Shown in the photos above: (a) Knee-joint piezoelectric harvester. It is worn on the
external side of the knee and fixed by braces. Inside, a hub carries a
number of bimorphs, which are plucked by the ring-mounted plectra as the
joint rotates during walking. (b) Geometrical details of the harvester
showing side view (above) and top view of the mounted bimorph.
Click on image to enlarge
A team of UK researchers from Cranfield University, the University of Liverpool and the University of Salford proposes a piezoelectric energy harvester to be worn on the knee-joint that relies on the plucking technique to achieve frequency up-conversion. The energy harvester, which is designed to fit onto the outside of the knee, is circular and consists of an outer ring and central hub. The outer ring rotates as the knee joint goes through a walking motion. The outer ring is fitted with 72 plectra which "pluck" four energy-generating arms attached to the inner hub.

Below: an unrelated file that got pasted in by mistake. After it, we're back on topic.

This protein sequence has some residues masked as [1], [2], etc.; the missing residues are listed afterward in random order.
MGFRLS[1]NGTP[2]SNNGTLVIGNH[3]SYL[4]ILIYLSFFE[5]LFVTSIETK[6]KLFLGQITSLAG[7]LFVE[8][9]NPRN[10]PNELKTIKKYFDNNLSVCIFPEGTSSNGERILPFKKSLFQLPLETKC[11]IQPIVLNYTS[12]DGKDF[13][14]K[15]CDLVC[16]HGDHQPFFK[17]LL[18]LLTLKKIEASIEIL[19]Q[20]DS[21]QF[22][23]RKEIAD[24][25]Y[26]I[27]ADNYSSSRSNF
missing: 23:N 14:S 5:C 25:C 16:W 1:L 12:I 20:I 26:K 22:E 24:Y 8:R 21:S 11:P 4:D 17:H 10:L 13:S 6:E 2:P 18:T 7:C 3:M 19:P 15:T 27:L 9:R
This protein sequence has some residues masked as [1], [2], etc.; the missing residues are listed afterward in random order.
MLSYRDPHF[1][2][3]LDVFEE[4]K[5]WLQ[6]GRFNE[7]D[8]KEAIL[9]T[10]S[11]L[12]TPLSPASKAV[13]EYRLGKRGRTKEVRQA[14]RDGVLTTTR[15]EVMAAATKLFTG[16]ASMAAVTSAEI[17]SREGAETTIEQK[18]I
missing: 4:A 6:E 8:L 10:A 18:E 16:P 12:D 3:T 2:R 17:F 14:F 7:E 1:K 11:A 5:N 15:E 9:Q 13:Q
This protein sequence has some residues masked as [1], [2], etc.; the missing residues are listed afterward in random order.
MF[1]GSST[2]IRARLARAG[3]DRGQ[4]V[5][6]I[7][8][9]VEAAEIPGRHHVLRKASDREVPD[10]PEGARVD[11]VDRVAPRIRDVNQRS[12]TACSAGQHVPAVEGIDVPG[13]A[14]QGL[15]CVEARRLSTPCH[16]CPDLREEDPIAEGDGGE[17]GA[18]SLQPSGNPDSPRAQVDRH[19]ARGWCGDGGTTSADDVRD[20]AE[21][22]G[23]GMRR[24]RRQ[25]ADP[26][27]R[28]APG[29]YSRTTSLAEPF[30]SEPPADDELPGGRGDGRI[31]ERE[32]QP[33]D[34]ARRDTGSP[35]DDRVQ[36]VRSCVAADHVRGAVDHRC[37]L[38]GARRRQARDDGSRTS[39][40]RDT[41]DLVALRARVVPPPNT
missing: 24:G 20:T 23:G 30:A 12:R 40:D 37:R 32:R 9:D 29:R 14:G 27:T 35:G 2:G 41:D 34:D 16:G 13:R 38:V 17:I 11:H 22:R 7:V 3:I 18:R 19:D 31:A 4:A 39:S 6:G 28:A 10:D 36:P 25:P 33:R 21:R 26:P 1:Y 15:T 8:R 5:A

By strapping the energy harvester to the knee joint, a user could power body-monitoring devices such as heart rate monitors, pedometers and accelerometers by simply walking and not have the worry of running out of power and replacing batteries.